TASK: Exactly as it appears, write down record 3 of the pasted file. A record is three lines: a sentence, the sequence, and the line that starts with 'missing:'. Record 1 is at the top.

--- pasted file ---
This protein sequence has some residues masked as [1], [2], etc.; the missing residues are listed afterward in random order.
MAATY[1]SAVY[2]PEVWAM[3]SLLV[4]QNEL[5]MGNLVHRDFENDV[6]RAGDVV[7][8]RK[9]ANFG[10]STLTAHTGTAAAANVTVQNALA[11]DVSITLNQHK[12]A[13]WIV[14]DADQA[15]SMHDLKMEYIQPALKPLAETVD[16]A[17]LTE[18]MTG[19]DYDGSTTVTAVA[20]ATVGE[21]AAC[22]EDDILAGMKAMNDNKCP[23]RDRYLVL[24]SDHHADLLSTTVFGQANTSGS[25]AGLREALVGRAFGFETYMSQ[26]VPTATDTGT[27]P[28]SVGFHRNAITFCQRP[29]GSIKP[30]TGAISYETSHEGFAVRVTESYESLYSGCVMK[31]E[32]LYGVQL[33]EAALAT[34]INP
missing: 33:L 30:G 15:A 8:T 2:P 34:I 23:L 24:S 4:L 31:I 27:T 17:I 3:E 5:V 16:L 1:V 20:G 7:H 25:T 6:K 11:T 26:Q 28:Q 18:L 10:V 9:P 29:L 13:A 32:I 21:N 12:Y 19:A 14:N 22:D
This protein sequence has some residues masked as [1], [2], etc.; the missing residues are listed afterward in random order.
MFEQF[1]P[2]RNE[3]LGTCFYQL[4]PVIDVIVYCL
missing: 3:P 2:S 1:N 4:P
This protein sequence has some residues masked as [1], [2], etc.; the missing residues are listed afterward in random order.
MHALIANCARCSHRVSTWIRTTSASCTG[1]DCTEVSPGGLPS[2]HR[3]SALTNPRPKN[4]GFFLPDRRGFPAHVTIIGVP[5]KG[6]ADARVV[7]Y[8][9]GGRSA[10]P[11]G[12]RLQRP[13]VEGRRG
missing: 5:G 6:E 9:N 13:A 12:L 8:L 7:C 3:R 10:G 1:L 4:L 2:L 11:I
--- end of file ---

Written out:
This protein sequence has some residues masked as [1], [2], etc.; the missing residues are listed afterward in random order.
MHALIANCARCSHRVSTWIRTTSASCTG[1]DCTEVSPGGLPS[2]HR[3]SALTNPRPKN[4]GFFLPDRRGFPAHVTIIGVP[5]KG[6]ADARVV[7]Y[8][9]GGRSA[10]P[11]G[12]RLQRP[13]VEGRRG
missing: 5:G 6:E 9:N 13:A 12:L 8:L 7:C 3:R 10:G 1:L 4:L 2:L 11:I